The BioSteel game was conjured on short notice in January, when Tony McIntyre, of the Athlete Institute Orangeville Prep program northwest of Toronto, proposed a Canadian all-star game during the Canadian Interuniversity Sport finals in March. Partnering with BioSteel, a sports-supplements company, the idea morphed into something bigger, one that McIntyre hopes will become a highlight game like its U.S. counterparts. Pro scouts will be there next week, along with the likes of Raveling.

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Murray and Thon Maker, his Orangeville Prep teammate, will play in both the Hoop Summit and the BioSteel game. It's the first time that two players on Nike's Team World have come from the same school.

Maker is 18 and 7-foot-1. He was born in Sudan and grew up in Australia. He attracted considerable attention when he decided to attend the fledgling Athlete Institute, which started its basketball program three years ago to provide a Canadian option for talented teenagers who were looking at prep schools in the United States. Maker had last attended a prep school in Virginia and his move north was rare. Wiggins and most of his young Canadian NBA peers went the other way.

Orangeville Prep has had early successes, but longer-established U.S. preps such as Findlay Prep and Montverde Academy remain lures for Canadians. Jesse Tipping, president of the operation, said Athlete Institute offers a broader fitness-focused array, rather than only basketball. Maker, he said, added 10 kilograms of muscle to his long frame this past season.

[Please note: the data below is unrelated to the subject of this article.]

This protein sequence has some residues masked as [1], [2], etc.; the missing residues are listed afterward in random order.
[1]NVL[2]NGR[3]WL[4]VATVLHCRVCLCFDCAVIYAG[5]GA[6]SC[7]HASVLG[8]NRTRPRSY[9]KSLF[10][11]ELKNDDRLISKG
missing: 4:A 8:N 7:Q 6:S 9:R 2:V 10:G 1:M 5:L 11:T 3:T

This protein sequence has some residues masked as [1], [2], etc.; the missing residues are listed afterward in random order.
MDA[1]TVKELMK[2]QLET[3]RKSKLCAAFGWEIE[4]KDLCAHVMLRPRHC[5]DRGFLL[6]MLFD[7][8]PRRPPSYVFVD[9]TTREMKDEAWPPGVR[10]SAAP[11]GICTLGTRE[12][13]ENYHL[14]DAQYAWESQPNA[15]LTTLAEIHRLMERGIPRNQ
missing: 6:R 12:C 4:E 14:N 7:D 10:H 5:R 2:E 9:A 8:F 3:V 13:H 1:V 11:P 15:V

"As much as we show a benefit, we still have to compete with the grand notion that the grass is greener," said Tipping of U.S. preps.

Murray, who has a year of high school left, is 6-foot-5 and has extensive international experience. He played well at a Basketball Without Borders camp during the NBA all-star weekend in February and last summer was the No. 7 scorer at the under-17 FIBA world championships, where Canada finished sixth.

Maker, meanwhile, could decide to attend college this fall and has been closely watched. This past week, however, he was outplayed in practices and scrimmages by 7-foot Skal Labissiere, a 19-year-old from Haiti who is headed to Kentucky this fall and is forecast as a top NBA draft pick in 2016.

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Raveling, a 77-year-old who was chosen for the Hall of Fame in February, first encountered the potential of Canadian basketball in the early 2000s. He was urged to visit Toronto at the behest of coach Ro Russell, who insisted there was a collection of high-end but unknown talent percolating.

"I was stunned at how good the guys were. I said, 'Ho-lee, God,' " Raveling remembered. "You know, as Americans, we think we invented the game. The mentality was no can play except us. We've arrived at the point in basketball now that we truly understand the game is global and there are guys that can play just as well as we can."